An archaeologist unearths the divine feminine, one archetype at a time...
Over the years, I've used different kinds of journals. When I lived in Greece during my junior year, I used the Greek schoolchildren's plastic blue books.
When I lived on the island of Crete with a family, I used an old ring binder type journal,
which became filled with observations of my family's daily life, and my burgeoning understanding of the Greek language.
In graduate school, I switched once again to the standard hardcover journal that was offered at the University book store
Journaling for me is therapy. I don't approach it as something in which I have to capture every aspect of my life, or every trip I take. More often than not, I journal when I'm inspired by something I read, or by some event in my life that provokes me. I write when I'm happy and when I'm sad. It's a place where I can confide my deepest feelings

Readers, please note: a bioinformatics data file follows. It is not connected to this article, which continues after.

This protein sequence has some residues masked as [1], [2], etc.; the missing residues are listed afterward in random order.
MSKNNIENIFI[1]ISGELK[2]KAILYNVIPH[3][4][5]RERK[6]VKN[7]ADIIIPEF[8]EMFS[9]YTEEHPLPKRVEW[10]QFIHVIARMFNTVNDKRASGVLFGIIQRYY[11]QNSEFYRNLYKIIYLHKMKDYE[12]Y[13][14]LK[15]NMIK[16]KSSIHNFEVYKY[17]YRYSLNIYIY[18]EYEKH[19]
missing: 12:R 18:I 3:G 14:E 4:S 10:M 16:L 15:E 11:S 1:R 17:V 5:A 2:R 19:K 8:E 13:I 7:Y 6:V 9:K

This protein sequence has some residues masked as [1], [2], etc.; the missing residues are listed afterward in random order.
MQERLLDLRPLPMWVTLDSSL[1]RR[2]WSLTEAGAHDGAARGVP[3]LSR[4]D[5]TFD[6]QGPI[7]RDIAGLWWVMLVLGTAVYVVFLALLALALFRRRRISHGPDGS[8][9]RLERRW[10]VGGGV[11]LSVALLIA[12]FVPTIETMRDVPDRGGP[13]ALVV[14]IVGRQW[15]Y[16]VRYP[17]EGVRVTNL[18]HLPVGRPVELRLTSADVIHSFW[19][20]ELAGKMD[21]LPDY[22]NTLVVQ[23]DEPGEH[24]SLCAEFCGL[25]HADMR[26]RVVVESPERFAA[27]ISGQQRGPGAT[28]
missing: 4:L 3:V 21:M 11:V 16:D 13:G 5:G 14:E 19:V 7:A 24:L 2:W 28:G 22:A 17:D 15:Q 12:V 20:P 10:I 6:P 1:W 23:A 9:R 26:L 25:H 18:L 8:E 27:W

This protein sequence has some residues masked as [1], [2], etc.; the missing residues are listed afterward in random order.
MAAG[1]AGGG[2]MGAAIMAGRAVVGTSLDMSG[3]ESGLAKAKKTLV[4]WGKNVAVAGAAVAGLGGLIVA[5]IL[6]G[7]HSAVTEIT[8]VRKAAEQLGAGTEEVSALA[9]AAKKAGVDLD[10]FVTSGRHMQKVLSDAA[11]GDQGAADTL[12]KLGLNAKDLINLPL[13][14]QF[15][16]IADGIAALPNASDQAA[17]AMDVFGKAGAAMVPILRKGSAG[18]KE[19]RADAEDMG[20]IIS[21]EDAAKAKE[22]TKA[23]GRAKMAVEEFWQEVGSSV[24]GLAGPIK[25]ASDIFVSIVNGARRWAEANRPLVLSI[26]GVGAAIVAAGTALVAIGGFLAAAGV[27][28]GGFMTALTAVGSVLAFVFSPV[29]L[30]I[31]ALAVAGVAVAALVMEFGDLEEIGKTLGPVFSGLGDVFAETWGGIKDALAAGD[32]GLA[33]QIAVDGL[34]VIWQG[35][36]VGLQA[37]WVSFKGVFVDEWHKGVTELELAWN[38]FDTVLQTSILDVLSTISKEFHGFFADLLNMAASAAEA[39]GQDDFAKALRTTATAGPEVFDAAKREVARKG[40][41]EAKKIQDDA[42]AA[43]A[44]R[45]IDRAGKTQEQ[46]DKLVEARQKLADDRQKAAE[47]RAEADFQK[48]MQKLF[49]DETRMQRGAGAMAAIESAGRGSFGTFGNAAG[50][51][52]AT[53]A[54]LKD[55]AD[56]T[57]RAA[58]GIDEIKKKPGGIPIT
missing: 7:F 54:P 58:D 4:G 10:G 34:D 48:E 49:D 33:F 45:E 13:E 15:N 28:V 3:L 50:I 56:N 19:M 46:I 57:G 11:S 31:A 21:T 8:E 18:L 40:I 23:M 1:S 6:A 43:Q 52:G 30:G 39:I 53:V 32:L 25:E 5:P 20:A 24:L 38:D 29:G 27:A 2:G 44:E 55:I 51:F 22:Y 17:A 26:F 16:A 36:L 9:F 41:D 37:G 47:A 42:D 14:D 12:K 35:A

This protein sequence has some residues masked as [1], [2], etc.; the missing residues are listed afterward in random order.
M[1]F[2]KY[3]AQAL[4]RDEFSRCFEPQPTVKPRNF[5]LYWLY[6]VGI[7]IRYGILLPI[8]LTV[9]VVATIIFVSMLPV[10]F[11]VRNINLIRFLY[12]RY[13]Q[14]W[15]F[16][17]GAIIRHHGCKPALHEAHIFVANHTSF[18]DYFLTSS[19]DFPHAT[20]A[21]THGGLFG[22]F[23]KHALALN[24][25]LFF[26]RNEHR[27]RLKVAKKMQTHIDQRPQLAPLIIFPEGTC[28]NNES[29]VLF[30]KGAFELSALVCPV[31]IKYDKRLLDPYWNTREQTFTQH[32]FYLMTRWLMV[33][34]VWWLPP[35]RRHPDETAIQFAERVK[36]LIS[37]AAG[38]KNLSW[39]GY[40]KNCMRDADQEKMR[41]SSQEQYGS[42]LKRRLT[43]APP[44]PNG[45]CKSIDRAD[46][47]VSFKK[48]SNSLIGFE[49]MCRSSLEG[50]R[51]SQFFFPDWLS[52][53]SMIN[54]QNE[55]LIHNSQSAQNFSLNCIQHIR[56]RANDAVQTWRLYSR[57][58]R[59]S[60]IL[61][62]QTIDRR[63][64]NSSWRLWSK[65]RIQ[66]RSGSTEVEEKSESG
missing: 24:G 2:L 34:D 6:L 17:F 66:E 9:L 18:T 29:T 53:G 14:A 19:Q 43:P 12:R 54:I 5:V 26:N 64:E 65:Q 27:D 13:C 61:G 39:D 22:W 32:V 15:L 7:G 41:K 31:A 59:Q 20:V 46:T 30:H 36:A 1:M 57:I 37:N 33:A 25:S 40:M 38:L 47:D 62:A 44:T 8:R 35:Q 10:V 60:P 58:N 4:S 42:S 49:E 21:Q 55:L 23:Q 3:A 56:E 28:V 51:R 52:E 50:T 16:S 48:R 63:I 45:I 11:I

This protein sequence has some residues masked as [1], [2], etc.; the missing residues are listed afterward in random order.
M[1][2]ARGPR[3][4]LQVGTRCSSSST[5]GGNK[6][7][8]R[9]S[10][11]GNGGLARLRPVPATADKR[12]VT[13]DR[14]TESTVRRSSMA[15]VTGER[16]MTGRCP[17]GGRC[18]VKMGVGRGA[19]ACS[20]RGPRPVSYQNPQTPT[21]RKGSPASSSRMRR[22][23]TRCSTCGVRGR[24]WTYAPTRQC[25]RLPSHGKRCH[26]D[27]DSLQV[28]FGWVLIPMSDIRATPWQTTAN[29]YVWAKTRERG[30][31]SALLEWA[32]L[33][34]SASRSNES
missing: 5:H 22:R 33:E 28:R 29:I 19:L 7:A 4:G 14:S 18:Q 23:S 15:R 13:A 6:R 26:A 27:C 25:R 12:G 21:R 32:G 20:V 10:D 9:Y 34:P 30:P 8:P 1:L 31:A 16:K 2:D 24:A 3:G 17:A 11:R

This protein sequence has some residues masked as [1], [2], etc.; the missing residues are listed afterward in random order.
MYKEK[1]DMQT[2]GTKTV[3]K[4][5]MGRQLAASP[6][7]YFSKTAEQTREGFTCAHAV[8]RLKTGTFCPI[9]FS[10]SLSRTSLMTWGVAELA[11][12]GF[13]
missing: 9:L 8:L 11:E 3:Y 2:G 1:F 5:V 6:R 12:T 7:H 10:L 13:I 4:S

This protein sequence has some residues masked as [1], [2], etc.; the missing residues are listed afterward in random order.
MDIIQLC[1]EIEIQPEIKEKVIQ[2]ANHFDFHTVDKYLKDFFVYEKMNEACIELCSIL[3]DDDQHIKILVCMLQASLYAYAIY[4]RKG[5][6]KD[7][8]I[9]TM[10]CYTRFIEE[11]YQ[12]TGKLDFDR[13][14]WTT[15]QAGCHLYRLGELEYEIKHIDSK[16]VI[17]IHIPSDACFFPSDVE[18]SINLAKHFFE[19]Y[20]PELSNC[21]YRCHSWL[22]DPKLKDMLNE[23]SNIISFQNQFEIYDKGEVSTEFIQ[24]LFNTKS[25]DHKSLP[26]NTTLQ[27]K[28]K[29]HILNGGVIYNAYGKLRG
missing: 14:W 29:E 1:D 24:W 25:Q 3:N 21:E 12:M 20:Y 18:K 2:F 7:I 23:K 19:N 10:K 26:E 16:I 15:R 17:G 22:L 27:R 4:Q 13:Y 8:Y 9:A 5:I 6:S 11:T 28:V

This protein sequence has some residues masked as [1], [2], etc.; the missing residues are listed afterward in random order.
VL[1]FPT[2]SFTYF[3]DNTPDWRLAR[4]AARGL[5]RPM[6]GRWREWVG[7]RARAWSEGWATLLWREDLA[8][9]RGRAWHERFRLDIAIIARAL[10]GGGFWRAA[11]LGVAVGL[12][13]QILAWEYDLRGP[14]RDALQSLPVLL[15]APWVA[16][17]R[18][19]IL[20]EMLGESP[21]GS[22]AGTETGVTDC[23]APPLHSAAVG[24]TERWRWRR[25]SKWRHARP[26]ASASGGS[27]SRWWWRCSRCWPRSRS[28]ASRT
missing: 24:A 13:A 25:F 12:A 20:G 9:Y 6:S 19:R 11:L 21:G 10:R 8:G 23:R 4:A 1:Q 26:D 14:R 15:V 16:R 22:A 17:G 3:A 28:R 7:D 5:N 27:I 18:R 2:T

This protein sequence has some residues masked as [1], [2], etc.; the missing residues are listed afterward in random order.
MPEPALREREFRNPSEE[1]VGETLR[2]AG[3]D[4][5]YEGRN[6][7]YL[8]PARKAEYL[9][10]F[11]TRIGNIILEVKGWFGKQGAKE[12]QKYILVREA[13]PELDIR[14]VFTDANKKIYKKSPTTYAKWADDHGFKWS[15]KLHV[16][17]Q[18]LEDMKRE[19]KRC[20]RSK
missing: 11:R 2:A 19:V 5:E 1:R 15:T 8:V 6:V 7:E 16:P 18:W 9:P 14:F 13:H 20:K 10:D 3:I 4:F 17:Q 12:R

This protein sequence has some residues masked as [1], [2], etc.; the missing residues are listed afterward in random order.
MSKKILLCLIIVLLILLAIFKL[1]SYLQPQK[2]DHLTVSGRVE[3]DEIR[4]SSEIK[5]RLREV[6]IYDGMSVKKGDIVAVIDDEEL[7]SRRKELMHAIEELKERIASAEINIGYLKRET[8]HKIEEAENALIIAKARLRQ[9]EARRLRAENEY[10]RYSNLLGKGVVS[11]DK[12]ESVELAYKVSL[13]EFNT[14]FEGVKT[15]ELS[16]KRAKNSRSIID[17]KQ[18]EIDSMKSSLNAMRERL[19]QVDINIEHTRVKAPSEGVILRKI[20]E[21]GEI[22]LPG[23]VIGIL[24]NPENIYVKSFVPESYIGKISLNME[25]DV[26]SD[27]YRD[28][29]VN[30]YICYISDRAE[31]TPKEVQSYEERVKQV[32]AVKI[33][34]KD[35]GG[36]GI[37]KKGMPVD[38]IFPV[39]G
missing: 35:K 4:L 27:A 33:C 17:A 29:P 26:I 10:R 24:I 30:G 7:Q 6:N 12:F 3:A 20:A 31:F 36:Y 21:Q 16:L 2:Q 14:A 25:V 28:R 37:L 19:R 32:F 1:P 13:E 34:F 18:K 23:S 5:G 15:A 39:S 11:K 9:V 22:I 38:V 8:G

and favorite quotes from authors
I hope for nothing
I fear nothing
I am free
and sometimes quotes from unlikely sources
When I travel, I like the small Moleskine books. They remind me of classic adventurers, such as the writer Bruce Chatwin, and explorer Peter Beard
The little pages get filled with observations, notes and addresses
and the back pocket with all sorts of ephemera
Being an inveterate journal writer, I even keep a journal devoted exclusively to dreams. As you can imagine, it has its own special color
In Greek mythology, Mnemosyne is the goddess of memory and the mother of the Muses.
Today with so many electronic devices, we don't need to rely so much on our memories. But I will continue to write in my journal, regardless. I see it as a form of meditation and way to communicate with myself. No matter how much technology rules our lives, it is soul-nourishing to take time to reflect on our lives, and there is something refreshingly analog - and physically reaffirming - about putting pen to paper to do so.